To counter “woke ideas”, Project 2025 wants to “dismantle” all diversity, equity and inclusion (DEI) initiatives, which it views as “discriminatory”.

Among other things, this would involve scrubbing from all USAID communications references to the terms “gender”, “gender equality”, “gender equity”, “gender diverse individuals”, “gender aware”, “gender sensitive”, “abortion”, “reproductive health” and “sexual and reproductive rights”.

Can Project 2025 be prevented?

If the authors of Project 2025 get their way, there would be little resistance from within the US administration under a Trump presidency to implementing its changes.

The project proposes an overhaul of the federal government, enabling the firing of as many as 50,000 “liberal” workers and replacing them with eager loyalists who have already been listed in a database.

This, McManus said, is the real danger. “What they’ve laid out is the blueprint for remaking the civil and foreign service with ideologues and loyalists,” she told Al Jazeera.

“Dissent is a crucial component of what it means to work in the government. Many officials are dedicating their services towards advancing interests for the good of the people, and sometimes that means dissenting.”

The writing was already on the wall in the last Trump administration, she said. “At the highest levels, we saw several officials standing up to some of Trump’s more dangerous inclinations.”

In 2020, for example, Miller’s predecessor Mark Esper was fired after he disagreed with Trump’s threat to use the military to suppress protests over racial injustice after the murder of African-American George Floyd by police.

What does Project 2025 propose on the domestic front?

Much of the manifesto bears a strong resemblance to Trump’s known policy proclivities with proposals to deport en masse more than 11 million undocumented immigrants and give states more control over education, limiting progressive initiatives on issues such as LGBTQ rights.

But on some issues, it goes even further than Trump’s campaign, calling on federal authorities to ban pornography and reverse approval of a pill used in abortions, mifepristone. It also calls for anyone providing or distributing abortion pills by mail to be prosecuted.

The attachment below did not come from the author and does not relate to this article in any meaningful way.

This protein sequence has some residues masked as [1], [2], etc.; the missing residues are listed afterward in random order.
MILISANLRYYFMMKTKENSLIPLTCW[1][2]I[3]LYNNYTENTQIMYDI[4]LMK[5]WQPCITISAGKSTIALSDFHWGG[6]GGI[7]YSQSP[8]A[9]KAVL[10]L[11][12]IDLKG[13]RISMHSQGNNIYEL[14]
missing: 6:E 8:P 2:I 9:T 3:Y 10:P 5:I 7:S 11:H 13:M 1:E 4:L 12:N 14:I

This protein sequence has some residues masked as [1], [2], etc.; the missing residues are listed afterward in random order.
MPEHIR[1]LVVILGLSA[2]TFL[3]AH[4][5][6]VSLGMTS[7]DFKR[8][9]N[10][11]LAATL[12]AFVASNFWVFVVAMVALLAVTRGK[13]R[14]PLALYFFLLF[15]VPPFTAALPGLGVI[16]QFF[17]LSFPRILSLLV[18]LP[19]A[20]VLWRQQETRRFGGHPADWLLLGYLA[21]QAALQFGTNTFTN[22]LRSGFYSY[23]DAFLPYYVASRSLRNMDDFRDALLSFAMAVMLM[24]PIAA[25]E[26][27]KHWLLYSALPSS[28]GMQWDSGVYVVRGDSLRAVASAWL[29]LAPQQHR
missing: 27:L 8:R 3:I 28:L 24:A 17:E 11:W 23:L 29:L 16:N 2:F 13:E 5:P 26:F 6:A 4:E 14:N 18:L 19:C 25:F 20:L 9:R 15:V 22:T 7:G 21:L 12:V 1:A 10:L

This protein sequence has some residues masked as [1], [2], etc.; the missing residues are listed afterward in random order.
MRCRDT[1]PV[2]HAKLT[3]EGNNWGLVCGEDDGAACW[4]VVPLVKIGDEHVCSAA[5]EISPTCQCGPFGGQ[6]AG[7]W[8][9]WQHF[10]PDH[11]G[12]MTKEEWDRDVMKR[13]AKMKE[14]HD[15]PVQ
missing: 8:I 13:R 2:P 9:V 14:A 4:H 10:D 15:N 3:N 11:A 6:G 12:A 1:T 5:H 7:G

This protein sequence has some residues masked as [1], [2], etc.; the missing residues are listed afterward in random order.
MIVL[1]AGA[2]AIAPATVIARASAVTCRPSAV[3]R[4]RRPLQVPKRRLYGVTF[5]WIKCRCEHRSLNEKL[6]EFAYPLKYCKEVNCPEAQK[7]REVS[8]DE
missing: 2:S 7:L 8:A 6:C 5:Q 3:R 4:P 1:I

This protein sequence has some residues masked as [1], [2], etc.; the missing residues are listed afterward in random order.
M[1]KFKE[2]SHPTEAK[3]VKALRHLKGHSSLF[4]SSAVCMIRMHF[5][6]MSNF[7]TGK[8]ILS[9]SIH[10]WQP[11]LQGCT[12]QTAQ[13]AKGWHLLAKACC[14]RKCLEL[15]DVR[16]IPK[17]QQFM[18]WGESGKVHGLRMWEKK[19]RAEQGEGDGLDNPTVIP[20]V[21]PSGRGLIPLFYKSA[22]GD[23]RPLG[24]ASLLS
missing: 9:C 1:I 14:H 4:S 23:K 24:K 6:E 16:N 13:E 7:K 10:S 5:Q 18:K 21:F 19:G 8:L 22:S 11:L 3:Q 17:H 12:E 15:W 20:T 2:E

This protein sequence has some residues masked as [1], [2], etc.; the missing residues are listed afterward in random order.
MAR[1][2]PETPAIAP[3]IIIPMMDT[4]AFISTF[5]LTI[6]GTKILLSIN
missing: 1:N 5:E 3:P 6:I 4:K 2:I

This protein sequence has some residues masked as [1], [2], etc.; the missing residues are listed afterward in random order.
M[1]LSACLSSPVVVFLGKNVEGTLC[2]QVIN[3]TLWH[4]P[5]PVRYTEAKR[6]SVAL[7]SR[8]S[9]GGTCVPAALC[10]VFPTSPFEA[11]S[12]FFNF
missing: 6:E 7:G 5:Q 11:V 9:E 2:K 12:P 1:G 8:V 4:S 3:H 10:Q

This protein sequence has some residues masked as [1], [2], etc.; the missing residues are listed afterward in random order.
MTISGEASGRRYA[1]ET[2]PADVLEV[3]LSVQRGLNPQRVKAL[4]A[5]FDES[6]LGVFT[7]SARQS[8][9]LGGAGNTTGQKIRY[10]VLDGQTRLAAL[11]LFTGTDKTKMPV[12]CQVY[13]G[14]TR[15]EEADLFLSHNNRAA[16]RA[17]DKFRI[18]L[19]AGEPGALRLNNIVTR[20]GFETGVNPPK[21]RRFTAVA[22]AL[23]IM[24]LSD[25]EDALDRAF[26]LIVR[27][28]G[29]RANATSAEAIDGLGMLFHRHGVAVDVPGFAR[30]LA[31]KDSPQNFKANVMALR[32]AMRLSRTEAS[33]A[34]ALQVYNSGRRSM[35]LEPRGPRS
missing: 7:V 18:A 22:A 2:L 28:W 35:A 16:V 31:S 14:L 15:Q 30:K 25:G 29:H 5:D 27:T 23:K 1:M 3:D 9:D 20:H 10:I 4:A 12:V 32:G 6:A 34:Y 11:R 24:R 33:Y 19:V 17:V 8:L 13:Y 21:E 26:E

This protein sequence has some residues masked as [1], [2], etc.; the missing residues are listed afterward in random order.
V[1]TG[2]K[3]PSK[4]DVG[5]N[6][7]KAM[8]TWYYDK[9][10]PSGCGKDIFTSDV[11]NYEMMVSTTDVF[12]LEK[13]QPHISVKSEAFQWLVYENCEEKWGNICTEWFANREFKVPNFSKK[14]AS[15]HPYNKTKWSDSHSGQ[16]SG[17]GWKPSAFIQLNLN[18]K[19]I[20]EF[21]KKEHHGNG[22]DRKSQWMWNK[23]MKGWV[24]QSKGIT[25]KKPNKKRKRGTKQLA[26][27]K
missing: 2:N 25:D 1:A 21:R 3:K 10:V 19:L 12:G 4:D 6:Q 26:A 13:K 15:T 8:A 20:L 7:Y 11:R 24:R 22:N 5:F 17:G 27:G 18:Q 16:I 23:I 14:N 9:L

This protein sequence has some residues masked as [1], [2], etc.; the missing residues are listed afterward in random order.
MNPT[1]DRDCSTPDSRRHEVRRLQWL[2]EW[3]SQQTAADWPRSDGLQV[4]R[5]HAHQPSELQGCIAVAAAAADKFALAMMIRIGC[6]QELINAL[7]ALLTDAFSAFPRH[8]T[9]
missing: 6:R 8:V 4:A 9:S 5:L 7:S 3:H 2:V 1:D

Project 2025 is shot through with religious-right values, pledging to restore “the family as the centerpiece of American life and protect our children”.

It recommends the authorities “proudly state that men and women are biological realities” and that “married men and women are the ideal, natural family structure because all children have a right to be raised by the men and women who conceived them”.

Harking to the theme, Biden’s campaign posted a shot from the dystopian TV drama The Handmaid’s Tale on X, showing women stripped of their identities standing before a cross, captioned with the words “Fourth of July under Trump’s Project 2025”.

Democrats, currently beleaguered by concerns over Biden’s mental fitness for office after his faltering debate performance late last month, have doubled down on efforts to link Project 2025 to the Trump campaign.

Has Trump endorsed Project 2025?

Aware that perceptions of being steered by outside groups might be a vote-loser, Trump claims the transition plan has nothing to do with him.

“I have no idea who is behind it. I disagree with some of the things they’re saying and some of the things they’re saying are absolutely ridiculous and abysmal,” he posted this month on his social media platform, Truth Social.

While Trump has distanced himself from Project 2025, he happens to have close ties with the people who contributed to its launch.

According to journalist Judd Legum, 31 of the 38 people who helped write or edit the project served in some manner in Trump’s administration or transition.

These include project director Paul Dans, who was chief of staff at the US Office of Personnel Management under Trump.

John McEntee, former director of the White House Presidential Personnel Office in the Trump administration, acted as a senior adviser on the project.

And project partners include several leading conservative groups with ties to Trump’s campaign, such as Turning Points USA; the Center for Renewing America, run by Russ Vought, Trump’s former director of the Office of Management and Budget; and America Legal First, founded by Stephen Miller, the former president’s immigration adviser.

Should the world be worried?

This won’t be the first time the Heritage Foundation has wielded direct influence on a US administration.

In 1981, at the start of Ronald Reagan’s presidency, it published its first Mandate for Leadership to “rescue the American people from Washington dysfunction”. Sixty percent of its recommendations for battling stagflation and winning the Cold War actually became policy.

Much as Trump denies links with the project, the evidence appears to tell a different story, critics say. The project’s main contributors have also been forthcoming about their connections with the former president.

In February, Dans told a Nashville gathering of religious broadcasters that he intended to serve in a second Trump administration.

And McEntee told The Daily Wire that Project 2025 would integrate a lot of its work with the Trump campaign when the presidential contender announces his transition team.